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Thanks for taking time to visit the 2008 Happisburgh Bird Diary, we hope you enjoyed reading it. To find out what Ossie and I see this year please visit the Happisburgh Parish Bird List 2009 ...


8th - 14th June

Despite the continuing N’ly wind the week was mostly warm. The first couple of days brought practically cloudless skies but enough cloud had developed by Wednesday evening to give us some rain after dark. Friday and Saturday saw the wind revert to W’ly with temperatures picking up slightly and the week ended with a heavy shower.

Crossbills! This is what my inner voice shouted to me as I busied myself in the garden during the evening of the 8th. It was 7pm and I suddenly became aware of the loud, hard ‘chip, chip’ call of the Common Crossbill. Looking up I could see a small flock of these stocky finches flying directly over head on a SE to NW tracking, part of the recent irruption from the conifer forests of northern Europe. There were 14 in all, a respectable sized flock and a species I had been half expecting to encounter in the parish at some point this year. It is thought that such irruptions happen as a result of a shortage of pine cones in the species normal range and during invasion years they can sometimes be found in Bacton Woods where they tend to favour the stands of Larches there. They are fascinating to watch as they extricate the small kernels from the cones with their cross tipped bills, the resulting debris making a gentle rustling sound as it falls to the ground. Another new bird for my garden and parish lists.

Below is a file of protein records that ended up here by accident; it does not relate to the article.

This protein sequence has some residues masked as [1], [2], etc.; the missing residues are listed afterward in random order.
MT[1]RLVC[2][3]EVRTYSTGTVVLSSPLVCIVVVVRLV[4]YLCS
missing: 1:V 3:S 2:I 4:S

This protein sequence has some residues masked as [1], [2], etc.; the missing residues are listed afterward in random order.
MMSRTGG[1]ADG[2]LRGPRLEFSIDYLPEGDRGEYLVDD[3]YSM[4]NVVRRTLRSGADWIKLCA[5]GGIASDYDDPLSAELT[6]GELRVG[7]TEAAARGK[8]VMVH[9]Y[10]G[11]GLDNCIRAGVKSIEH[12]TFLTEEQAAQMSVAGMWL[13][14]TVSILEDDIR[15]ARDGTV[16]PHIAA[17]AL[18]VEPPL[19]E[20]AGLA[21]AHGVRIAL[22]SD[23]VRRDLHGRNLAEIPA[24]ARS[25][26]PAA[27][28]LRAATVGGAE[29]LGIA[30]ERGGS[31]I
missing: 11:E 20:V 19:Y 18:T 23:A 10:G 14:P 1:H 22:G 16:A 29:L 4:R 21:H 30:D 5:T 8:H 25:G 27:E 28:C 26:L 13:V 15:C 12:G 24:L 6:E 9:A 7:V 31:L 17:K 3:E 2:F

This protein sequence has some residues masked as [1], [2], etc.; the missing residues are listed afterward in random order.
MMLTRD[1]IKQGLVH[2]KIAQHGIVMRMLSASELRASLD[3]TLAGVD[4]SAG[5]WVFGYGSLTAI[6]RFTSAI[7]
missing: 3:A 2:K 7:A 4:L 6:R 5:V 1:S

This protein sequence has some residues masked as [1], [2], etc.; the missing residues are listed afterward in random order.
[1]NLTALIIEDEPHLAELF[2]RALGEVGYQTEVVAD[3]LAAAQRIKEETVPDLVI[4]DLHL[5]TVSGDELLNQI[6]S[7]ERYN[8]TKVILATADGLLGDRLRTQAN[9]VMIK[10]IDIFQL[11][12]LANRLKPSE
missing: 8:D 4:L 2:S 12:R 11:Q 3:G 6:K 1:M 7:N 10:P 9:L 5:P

Last year I made several sightings in and around Happisburgh of that agile, summer visiting falcon, the Hobby. My first Norfolk sighting this year came on the 13th June near College Farm, when one flew over in the direction of Lessingham. Hobbies have become a much more regular sight throughout Norfolk in recent years and I wondered if this particular bird would be summering not too far away.

The Great Spotted Woodpeckers near to home have gone very quiet so my feeling is that they have successfully raised the youngsters to the fledging stage so I’m keeping an eye out for them in our garden and on the daily walk. Birdsong in general has now become subdued as busy parents devote their energies to raising their offspring. A local pair of Pied Wagtails must have had some breeding success as during the week I watched a grey and white juvenile awkwardly catching flies on the paddocks at Whimpwell Green, his success rate down compared to that of his father close by...

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